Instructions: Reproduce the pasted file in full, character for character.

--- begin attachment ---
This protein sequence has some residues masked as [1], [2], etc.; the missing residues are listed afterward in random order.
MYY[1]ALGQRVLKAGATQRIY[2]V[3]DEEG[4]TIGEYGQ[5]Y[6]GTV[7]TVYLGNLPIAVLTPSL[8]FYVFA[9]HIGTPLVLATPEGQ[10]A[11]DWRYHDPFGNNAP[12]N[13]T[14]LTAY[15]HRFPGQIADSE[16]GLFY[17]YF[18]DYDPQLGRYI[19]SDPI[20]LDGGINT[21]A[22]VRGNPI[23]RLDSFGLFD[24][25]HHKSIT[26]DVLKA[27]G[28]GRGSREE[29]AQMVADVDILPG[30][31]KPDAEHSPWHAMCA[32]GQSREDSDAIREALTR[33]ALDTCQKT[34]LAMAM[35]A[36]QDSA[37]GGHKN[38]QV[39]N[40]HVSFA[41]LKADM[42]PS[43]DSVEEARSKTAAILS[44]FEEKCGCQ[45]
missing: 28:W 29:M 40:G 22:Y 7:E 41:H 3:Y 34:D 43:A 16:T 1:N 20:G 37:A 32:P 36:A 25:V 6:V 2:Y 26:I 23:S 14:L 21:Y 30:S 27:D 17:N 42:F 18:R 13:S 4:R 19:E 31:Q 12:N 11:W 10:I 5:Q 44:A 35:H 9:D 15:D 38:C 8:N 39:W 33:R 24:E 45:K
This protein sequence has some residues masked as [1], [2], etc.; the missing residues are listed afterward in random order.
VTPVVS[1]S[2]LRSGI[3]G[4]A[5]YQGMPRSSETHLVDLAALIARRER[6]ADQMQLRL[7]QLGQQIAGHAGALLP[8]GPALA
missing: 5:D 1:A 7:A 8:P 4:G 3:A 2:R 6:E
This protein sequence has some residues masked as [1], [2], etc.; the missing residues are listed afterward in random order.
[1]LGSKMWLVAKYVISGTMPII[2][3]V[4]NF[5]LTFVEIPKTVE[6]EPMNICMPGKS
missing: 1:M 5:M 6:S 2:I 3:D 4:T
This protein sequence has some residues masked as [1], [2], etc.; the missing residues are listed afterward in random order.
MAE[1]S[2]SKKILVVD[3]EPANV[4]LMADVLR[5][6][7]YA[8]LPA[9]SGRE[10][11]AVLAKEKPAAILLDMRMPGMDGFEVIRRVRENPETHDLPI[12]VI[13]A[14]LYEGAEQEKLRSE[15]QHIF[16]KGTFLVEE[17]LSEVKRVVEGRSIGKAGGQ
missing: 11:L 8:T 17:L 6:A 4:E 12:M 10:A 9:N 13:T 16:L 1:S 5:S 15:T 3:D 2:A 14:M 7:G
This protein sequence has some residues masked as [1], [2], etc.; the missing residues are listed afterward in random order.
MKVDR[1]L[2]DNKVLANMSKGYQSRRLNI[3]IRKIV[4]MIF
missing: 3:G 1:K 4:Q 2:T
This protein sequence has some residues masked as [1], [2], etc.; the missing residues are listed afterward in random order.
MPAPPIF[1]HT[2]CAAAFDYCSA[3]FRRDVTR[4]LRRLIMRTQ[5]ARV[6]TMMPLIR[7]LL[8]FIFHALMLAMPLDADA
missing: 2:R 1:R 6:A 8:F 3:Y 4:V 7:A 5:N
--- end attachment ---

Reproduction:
This protein sequence has some residues masked as [1], [2], etc.; the missing residues are listed afterward in random order.
MYY[1]ALGQRVLKAGATQRIY[2]V[3]DEEG[4]TIGEYGQ[5]Y[6]GTV[7]TVYLGNLPIAVLTPSL[8]FYVFA[9]HIGTPLVLATPEGQ[10]A[11]DWRYHDPFGNNAP[12]N[13]T[14]LTAY[15]HRFPGQIADSE[16]GLFY[17]YF[18]DYDPQLGRYI[19]SDPI[20]LDGGINT[21]A[22]VRGNPI[23]RLDSFGLFD[24][25]HHKSIT[26]DVLKA[27]G[28]GRGSREE[29]AQMVADVDILPG[30][31]KPDAEHSPWHAMCA[32]GQSREDSDAIREALTR[33]ALDTCQKT[34]LAMAM[35]A[36]QDSA[37]GGHKN[38]QV[39]N[40]HVSFA[41]LKADM[42]PS[43]DSVEEARSKTAAILS[44]FEEKCGCQ[45]
missing: 28:W 29:M 40:G 22:Y 7:E 41:H 3:Y 34:D 43:A 16:T 1:N 20:G 37:A 32:P 36:A 25:V 6:V 2:Y 26:I 23:S 14:L 21:Y 30:S 27:D 17:N 42:F 18:R 13:S 4:R 19:E 31:Q 12:N 11:W 10:I 5:Q 44:A 35:H 9:D 15:D 38:C 8:N 39:W 33:R 24:E 45:K
This protein sequence has some residues masked as [1], [2], etc.; the missing residues are listed afterward in random order.
VTPVVS[1]S[2]LRSGI[3]G[4]A[5]YQGMPRSSETHLVDLAALIARRER[6]ADQMQLRL[7]QLGQQIAGHAGALLP[8]GPALA
missing: 5:D 1:A 7:A 8:P 4:G 3:A 2:R 6:E
This protein sequence has some residues masked as [1], [2], etc.; the missing residues are listed afterward in random order.
[1]LGSKMWLVAKYVISGTMPII[2][3]V[4]NF[5]LTFVEIPKTVE[6]EPMNICMPGKS
missing: 1:M 5:M 6:S 2:I 3:D 4:T
This protein sequence has some residues masked as [1], [2], etc.; the missing residues are listed afterward in random order.
MAE[1]S[2]SKKILVVD[3]EPANV[4]LMADVLR[5][6][7]YA[8]LPA[9]SGRE[10][11]AVLAKEKPAAILLDMRMPGMDGFEVIRRVRENPETHDLPI[12]VI[13]A[14]LYEGAEQEKLRSE[15]QHIF[16]KGTFLVEE[17]LSEVKRVVEGRSIGKAGGQ
missing: 11:L 8:T 17:L 6:A 4:E 12:M 10:A 9:N 13:T 16:L 1:S 5:S 15:T 3:D 2:A 14:M 7:G
This protein sequence has some residues masked as [1], [2], etc.; the missing residues are listed afterward in random order.
MKVDR[1]L[2]DNKVLANMSKGYQSRRLNI[3]IRKIV[4]MIF
missing: 3:G 1:K 4:Q 2:T
This protein sequence has some residues masked as [1], [2], etc.; the missing residues are listed afterward in random order.
MPAPPIF[1]HT[2]CAAAFDYCSA[3]FRRDVTR[4]LRRLIMRTQ[5]ARV[6]TMMPLIR[7]LL[8]FIFHALMLAMPLDADA
missing: 2:R 1:R 6:A 8:F 3:Y 4:V 7:A 5:N